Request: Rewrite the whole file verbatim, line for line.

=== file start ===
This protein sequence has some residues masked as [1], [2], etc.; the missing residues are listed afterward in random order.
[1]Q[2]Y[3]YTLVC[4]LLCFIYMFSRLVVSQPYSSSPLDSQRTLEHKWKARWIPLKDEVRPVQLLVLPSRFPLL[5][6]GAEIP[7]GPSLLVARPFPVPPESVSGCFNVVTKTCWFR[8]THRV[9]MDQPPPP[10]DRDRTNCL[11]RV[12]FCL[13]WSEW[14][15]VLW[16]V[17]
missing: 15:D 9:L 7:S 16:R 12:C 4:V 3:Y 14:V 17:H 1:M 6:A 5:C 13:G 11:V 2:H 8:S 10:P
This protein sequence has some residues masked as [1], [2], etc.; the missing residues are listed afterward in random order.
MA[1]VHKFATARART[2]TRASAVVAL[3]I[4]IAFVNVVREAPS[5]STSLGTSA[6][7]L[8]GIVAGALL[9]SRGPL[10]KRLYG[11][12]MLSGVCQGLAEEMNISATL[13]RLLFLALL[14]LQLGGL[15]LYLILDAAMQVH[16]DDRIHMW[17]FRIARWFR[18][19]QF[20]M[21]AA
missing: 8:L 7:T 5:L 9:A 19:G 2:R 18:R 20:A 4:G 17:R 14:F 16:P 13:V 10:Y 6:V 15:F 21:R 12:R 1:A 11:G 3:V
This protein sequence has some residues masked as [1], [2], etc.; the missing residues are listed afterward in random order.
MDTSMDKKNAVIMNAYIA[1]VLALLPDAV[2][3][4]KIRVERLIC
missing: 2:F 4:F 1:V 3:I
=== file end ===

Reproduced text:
This protein sequence has some residues masked as [1], [2], etc.; the missing residues are listed afterward in random order.
[1]Q[2]Y[3]YTLVC[4]LLCFIYMFSRLVVSQPYSSSPLDSQRTLEHKWKARWIPLKDEVRPVQLLVLPSRFPLL[5][6]GAEIP[7]GPSLLVARPFPVPPESVSGCFNVVTKTCWFR[8]THRV[9]MDQPPPP[10]DRDRTNCL[11]RV[12]FCL[13]WSEW[14][15]VLW[16]V[17]
missing: 15:D 9:L 7:S 16:R 12:C 4:V 3:Y 14:V 17:H 1:M 6:A 5:C 13:G 11:V 2:H 8:S 10:P
This protein sequence has some residues masked as [1], [2], etc.; the missing residues are listed afterward in random order.
MA[1]VHKFATARART[2]TRASAVVAL[3]I[4]IAFVNVVREAPS[5]STSLGTSA[6][7]L[8]GIVAGALL[9]SRGPL[10]KRLYG[11][12]MLSGVCQGLAEEMNISATL[13]RLLFLALL[14]LQLGGL[15]LYLILDAAMQVH[16]DDRIHMW[17]FRIARWFR[18][19]QF[20]M[21]AA
missing: 8:L 7:T 5:L 9:A 19:G 2:R 18:R 20:A 4:G 17:R 14:F 16:P 13:V 10:Y 6:V 15:F 21:R 12:R 1:A 11:G 3:V
This protein sequence has some residues masked as [1], [2], etc.; the missing residues are listed afterward in random order.
MDTSMDKKNAVIMNAYIA[1]VLALLPDAV[2][3][4]KIRVERLIC
missing: 2:F 4:F 1:V 3:I